because the effort has to raise with american public opinion and that the palestinian authorities are not making. it has to be made with world public opinion. >> rose: why aren't they making it? >> they there's no palestinian consensus. there's no palestinian unity on this issue. >> rose: that's exactly what the israelis say. there's no palestinian... >> and unfortunately they're right. >> rose: they say who do we negotiate with? >> they could easily negotiate with this leadership, they just choose not to because they are very happy as aluf benn said, with the status quo. they can sit there and think that the fact that they're a shrinking minority in a country with a growing arab majority is something the world is going to accept. it probably won't in the long term. >> rose: the other thing i hear is that netanyahu goes back and forth in terms of what he might want to do something that he looks at history and looks at it through two difference lens. one is he doesn't want to be the first israeli prime minister to sort of having something happen on his watch. on the other hand he wants to be more than a local politician. he wants to be someone who's done something historic for israel.
>> well, as an historian's son and an avid reader of history and especially biographies of winston churchill, netanyahu took office committed first and foremost to doing away with the iranian nuclear threat. for whatever reason, he did not do much, at least not publicly and he had to trust the united states to lead the international effort against iran. which gains some momentum before but still the iranians are enriching the uranium like never before and nothing had stopped them so far. then under american pressure, netanyahu accepted the two-state solution so it was the idea. but he's bound by the coalition that he built which is very right wing. he's too weak to replace it now and his coalition partners made clear that they're not going to allow him to make any concession and it appears as if he's hiding
behind them. he's not trying to say, okay, i'm going to change history on my own. he's not an initiator. so far he's mostly reactive to whatever... the turkish government or the palestinians are doing. >> rose: thank you for coming. great to see you. >> pleasure, as always. >> thanks. good night. >> rose: the media landscape has dramatically transformed in recent years. the move to the web, rise of social media, services like netflix, new devices like e readers and i pads have all played a part. but a lot more the yet to come. david carr writes about what could be in store for 2011 in the "new york times" today. i am pleased to start the new year with david carr back at this table. welcome. >> nice to be with you, charlie. >> rose: how was your holiday. >> it was exquisite. i went to minnesota. you have to put on a spacesuit to make your way around there but it was air force basely lovely.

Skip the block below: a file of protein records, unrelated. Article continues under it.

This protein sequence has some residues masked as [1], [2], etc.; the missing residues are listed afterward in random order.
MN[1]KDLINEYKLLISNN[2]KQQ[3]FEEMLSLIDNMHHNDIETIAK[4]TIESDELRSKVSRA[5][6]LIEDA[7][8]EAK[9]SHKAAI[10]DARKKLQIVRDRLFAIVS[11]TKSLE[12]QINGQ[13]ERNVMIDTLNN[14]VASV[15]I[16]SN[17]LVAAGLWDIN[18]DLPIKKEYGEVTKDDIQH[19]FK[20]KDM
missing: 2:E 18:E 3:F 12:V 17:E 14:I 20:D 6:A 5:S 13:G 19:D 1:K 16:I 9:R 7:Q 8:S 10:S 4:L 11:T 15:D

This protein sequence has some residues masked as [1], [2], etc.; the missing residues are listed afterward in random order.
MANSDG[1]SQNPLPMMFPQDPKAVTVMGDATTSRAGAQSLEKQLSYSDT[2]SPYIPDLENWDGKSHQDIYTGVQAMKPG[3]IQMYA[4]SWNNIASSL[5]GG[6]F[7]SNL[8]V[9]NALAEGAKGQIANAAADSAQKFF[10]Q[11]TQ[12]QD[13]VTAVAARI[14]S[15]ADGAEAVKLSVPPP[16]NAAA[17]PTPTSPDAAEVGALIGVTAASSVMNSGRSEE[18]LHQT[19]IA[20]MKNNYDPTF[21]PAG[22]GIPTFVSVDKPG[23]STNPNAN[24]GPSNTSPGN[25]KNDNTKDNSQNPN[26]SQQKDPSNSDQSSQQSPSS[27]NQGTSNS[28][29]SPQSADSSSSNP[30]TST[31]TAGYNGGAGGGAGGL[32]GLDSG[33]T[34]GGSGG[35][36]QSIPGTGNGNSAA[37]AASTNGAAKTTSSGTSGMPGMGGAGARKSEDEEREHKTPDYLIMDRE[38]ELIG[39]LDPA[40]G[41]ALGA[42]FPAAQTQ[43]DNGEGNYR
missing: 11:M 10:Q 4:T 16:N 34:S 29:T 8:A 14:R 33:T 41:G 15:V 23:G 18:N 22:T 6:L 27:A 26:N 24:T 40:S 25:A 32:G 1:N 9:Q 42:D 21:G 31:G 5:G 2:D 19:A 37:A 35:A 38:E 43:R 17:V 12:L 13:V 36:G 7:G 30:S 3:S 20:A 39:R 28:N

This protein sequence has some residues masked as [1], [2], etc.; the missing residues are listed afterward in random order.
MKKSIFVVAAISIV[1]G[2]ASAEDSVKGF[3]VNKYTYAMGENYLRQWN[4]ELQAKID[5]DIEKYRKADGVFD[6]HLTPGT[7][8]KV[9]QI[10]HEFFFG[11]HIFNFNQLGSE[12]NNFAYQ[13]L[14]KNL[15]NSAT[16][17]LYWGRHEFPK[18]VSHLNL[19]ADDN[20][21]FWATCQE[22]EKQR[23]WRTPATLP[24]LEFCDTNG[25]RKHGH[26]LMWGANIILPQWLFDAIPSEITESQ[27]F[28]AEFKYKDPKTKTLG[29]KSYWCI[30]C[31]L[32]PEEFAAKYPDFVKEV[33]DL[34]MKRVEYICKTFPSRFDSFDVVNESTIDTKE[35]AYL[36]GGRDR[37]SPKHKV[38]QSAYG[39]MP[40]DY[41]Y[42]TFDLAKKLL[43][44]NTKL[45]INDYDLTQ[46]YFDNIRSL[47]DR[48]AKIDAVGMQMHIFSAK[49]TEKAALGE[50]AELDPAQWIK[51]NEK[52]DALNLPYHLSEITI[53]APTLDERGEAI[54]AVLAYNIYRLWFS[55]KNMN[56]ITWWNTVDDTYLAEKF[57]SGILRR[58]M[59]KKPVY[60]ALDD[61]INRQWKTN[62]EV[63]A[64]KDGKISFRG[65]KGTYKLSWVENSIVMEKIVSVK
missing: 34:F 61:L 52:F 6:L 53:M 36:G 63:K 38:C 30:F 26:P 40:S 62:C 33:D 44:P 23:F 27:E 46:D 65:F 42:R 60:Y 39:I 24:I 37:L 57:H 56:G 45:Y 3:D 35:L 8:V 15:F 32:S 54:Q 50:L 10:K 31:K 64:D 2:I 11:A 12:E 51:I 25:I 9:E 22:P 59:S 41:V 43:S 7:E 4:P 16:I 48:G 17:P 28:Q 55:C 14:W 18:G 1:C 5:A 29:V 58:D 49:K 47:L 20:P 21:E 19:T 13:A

>> rose: did you sbrun the coen brothers up there? >> i do not see the coen brothers but i saw the wonderful movie they made with matt damon. >> rose: it's great, isn't it? we call that "true grit." >> you keep thinking there's going to be a frying pan coming out of the side and it's going to turn into some weird wild card... but it's just a straight up wonderful western. >> rose: as someone said it's the dude meets the duke. >> (laughs) >> rose: bridges meets wayne. >> right. >> rose: what do we expect? where are we going? what do you know that you can help us... >> i think there are ways to get a look at where we're heading. i know that you are somebody who looked at the ipad early on... >> rose: here with you at this table. >> yes, but you know to my dad for christmas and i was showing him different applications, one from the bbc and one from the "new york times" and different web sites, your show, etc. and he said "boy, it all looks a little bit the same to me." and i said "well, you're right,